Assam RTE

Guwahati, May 26: The Gauhati High Court has expressed deep concern over the repeated violation of the Right to Education (RTE) Act in the city of Guwahati in Assam, where economically disadvantaged students are being coerced into joining private schools by charging exorbitant fees.

The court’s Bench, comprising Chief Justice (CJ) Sandeep Mehta and Justice Mitali Thakuria, questioned the State Education Department on the actions taken against schools that have levied fees on students seeking admission under the RTE Act.

During a recent hearing of a public interest litigation (PIL) pertaining to the implementation of the RTE Act, the court called upon the counsel for the State Education Department to provide details about the steps being taken to address this issue.

In accordance with the court’s previous order, the Secretary of the Department of Secondary School Education was present and directed to ensure the effective implementation of the Act.

The Gauhati High Court Bench expressed strong disapproval of South Point School for charging fees from students admitted under the RTE Act. It emphasized that regardless of the ongoing PIL, schools have an obligation to admit eligible underprivileged students as per the provisions of the Act.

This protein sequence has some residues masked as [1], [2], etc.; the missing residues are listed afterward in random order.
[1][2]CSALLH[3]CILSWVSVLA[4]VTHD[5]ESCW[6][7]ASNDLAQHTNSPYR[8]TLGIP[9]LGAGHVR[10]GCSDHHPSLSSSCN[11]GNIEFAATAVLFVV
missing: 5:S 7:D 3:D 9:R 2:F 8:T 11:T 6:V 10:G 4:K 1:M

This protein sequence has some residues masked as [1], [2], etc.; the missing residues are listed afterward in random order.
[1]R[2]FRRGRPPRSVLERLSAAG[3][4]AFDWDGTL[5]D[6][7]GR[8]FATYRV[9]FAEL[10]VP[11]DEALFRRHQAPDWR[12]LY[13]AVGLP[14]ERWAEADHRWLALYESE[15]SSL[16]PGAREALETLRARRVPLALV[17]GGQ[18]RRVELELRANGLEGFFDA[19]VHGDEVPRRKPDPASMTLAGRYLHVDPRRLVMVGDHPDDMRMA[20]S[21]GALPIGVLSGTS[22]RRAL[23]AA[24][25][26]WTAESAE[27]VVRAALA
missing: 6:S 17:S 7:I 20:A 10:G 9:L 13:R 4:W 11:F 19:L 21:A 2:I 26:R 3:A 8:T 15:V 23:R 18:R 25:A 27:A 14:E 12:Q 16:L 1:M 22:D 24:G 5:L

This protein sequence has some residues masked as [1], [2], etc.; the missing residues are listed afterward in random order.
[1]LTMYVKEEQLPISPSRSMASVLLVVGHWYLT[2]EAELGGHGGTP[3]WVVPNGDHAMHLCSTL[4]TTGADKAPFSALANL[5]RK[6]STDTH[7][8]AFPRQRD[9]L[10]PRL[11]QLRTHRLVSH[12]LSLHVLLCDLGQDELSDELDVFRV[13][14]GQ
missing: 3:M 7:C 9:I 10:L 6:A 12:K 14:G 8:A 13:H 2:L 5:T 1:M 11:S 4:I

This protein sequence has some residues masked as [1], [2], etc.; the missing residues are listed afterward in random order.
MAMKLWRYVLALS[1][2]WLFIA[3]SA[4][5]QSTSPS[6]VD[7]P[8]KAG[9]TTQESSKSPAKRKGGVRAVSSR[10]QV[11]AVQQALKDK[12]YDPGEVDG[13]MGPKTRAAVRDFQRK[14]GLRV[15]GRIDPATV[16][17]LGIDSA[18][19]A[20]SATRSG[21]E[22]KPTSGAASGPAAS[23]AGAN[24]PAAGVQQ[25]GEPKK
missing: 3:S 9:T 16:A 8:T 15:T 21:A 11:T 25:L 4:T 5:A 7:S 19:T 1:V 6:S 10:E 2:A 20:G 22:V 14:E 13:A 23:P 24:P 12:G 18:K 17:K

Also Read: Anini: Unlocking the Marvels of Amazing Arunachal with CM Pema Khandu

The court listed the matter for further hearing on May 29, urging the relevant authorities to take appropriate action in case of any violations of its earlier orders and to strictly adhere to the provisions of the Act.

In the previous hearing, the court reprimanded the Assam education department when it was revealed that no concrete guidelines or a dedicated portal were in place, resulting in incomplete admissions.

The petitioner organization was represented by Advocates Anita Verma, who is also a party in-person, and Sudakshina Khanikar. Advocate R Mazumdar appeared on behalf of the respondents, as reported.

The Gauhati High Court’s concern over the violation of the RTE Act highlights the pressing issue of economically backward students being denied their right to quality education. The court’s strong stance against schools charging fees from RTE-admitted students serves as a reminder to all educational institutions to fulfill their obligations under the Act.

As the court’s hearing on May 29 approaches, it is hoped that appropriate measures
will be taken to rectify the situation and ensure that every child has access to
education without financial barriers.